Age of primary move, bull or bear market – The bull market is 11.6 years old. I have changed my view on the first half of 2020 decline, from a bear market to a steep correction in the bull market that started in March 2009. Yes, there was a recession (two quarters of negative GDP) and a steep decline in the stock market of over 30% from peak to trough. However, the decline was a result of artificial activity, a government imposed shutdown of the economy, and to date it has not produced a lengthy period of subdued economic activity. The pinch is very uneven, shutting down the cruise line industry and hitting airlines and hotels hard, as well as some restaurants, but other areas of the economy have been unaffected, while some have soared such as Zoom Video, Amazon, and Netflix (the “stay at home” stocks). It remains to be seen whether the residual effects of the Corona virus and shutdown kick us over into a real bear market. New bull markets do not start with the PE ratio up at 34, rather that is indicative of a bull market over-valuation (Sept 2020).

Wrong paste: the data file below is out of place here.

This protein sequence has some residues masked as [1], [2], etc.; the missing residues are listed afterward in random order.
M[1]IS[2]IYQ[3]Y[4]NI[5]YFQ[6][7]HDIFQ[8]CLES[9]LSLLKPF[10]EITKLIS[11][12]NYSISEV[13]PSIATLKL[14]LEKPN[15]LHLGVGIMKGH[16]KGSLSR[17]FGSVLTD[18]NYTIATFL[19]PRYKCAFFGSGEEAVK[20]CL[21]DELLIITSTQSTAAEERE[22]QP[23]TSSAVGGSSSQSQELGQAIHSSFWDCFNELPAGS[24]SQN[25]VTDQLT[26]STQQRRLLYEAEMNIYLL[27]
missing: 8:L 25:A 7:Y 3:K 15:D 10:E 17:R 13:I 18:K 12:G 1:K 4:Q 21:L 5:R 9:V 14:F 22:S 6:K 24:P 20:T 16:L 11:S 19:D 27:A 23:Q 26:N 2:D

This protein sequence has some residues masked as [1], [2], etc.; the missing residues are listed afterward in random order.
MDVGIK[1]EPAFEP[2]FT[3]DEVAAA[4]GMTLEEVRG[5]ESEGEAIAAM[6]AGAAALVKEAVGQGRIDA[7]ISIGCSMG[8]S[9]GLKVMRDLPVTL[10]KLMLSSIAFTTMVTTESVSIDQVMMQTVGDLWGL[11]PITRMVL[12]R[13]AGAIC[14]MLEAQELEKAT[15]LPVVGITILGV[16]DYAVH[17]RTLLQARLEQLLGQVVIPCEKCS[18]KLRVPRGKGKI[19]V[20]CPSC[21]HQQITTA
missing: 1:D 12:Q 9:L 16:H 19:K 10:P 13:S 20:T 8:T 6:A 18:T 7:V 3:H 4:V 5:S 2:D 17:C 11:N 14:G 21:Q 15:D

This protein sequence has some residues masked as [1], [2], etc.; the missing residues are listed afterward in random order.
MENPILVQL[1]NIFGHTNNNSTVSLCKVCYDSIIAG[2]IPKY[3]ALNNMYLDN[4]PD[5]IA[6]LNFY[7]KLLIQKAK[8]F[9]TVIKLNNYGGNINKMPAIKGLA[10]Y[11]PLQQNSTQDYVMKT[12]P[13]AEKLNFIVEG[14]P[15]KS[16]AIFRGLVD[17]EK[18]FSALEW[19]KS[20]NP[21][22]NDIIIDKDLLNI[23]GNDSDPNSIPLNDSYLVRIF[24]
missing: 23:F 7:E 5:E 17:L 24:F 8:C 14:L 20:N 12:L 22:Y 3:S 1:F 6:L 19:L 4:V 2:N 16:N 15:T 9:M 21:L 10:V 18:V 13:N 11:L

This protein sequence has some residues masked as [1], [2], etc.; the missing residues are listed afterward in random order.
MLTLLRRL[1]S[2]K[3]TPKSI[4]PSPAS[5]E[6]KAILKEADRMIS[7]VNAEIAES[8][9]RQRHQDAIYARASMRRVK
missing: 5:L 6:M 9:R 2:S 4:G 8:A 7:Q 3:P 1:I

COVID-19: The northeastern states have gotten the virus under control presently. The infections in the south and western states are stabilizing.
COVID-19 Vaccine (July 2020): Moderna begins Phase 3 clinical trial of their vaccine by the end of the month and it is fully populated so readouts are expected by October. They are manufacturing and stockpiling the drug with money from the government, so if the trial is positive they can begin prioritized inoculations under an FDA Emergency Use Authorization (probably first responders first, then elderly with co-morbidity). Broader availability would probably be in early 2021. This is as good as could be expected if it stays on track to success. Astrazeneca has a Phase 3 trial underway.